Greenwich’s old Gimbel estate under review: Old barn set for demolition to make way for housing

Photo of Robert Marchant
Plans are under review for six large homes at a portion of the former Gimbel estate off King Street.

Plans are under review for six large homes at a portion of the former Gimbel estate off King Street.

Silver Petrucelli Associates

GREENWICH — Development and construction along King Street and the Glenville section of town has been ramping up, and additional residential construction could be coming to a former area estate.

The Planning & Zoning Commission is currently reviewing plans that call for six housing units on the remaining property of the old Gimbel estate at 1141 King St. The Gimbel family, which ran a large department-store operation in New York and across the country, bought the property in 1925. The 19-acre site, which sold for $2.85 million in 2021, according to real estate listings, is the last parcel to be slated for development. The land on the east side of King Street is bordered by property owned by the Audubon Society and Sacred Heart Greenwich.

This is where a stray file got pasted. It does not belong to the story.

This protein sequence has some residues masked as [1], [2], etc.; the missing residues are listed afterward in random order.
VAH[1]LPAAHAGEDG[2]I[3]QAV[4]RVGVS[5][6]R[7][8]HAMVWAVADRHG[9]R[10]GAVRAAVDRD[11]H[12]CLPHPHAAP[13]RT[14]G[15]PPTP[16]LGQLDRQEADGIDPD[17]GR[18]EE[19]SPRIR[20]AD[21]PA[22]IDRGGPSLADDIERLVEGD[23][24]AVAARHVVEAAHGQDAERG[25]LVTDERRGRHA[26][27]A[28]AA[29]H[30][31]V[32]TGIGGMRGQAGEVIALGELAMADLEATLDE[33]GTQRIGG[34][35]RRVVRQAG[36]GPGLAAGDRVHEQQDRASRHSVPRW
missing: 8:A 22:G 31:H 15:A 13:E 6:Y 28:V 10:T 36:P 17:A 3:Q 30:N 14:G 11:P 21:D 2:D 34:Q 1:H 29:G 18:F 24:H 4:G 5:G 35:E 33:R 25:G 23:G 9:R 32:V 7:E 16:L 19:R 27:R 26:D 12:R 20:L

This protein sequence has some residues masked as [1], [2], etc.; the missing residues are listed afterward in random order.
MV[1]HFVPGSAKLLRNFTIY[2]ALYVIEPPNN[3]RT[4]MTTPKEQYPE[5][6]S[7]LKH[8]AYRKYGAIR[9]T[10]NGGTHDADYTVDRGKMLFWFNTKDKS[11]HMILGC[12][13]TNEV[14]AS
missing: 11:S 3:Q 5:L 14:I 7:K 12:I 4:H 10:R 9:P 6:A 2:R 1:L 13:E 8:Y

Beside the new housing, a “community barn” and solar panels are called for in the plan. An old barn and an old Colonial house are set for demolition.

According to Thomas Heagney, the attorney representing the application, there would be a benefit to the environment since a sensitive area of wetlands put into a conservation area.

“The significant wetland pocket on the westerly side of the property would be enhanced and preserved,” he wrote in the application.

The development organization on the project is listed as Plaza 200 LLC and David Solarz.

Earlier this year, the developers sought a text amendment to the town code that would make a clustered pattern allowable at the site, and changing the setback requirements to do so.

At a preliminary review of the application earlier this year, planning commissioners questioned the size of the homes, proposed to be in the 10,000-square-foot range. The placement of a large array of solar panels on the ground was also criticized.

“A house significantly less than 10,000 square feet would be more energy efficient, and keeping within this idea of a conservation area,” noted Commissioner Nick Macri.

“If you want the solar array, do it on a roof,” added Commission Chairwoman Margarita Alban.

The application is currently pending.

A previous owner of the property, Hope Gimbel Solinger, died in 2016. The rest of the Gimbel estate was developed with new housing in the 1990s. The Gimbels chain closed in 1986.

The north end of King Street has been the subject of an application that would bring large scale residential development to the Greenwich American Center, a large corporate office complex.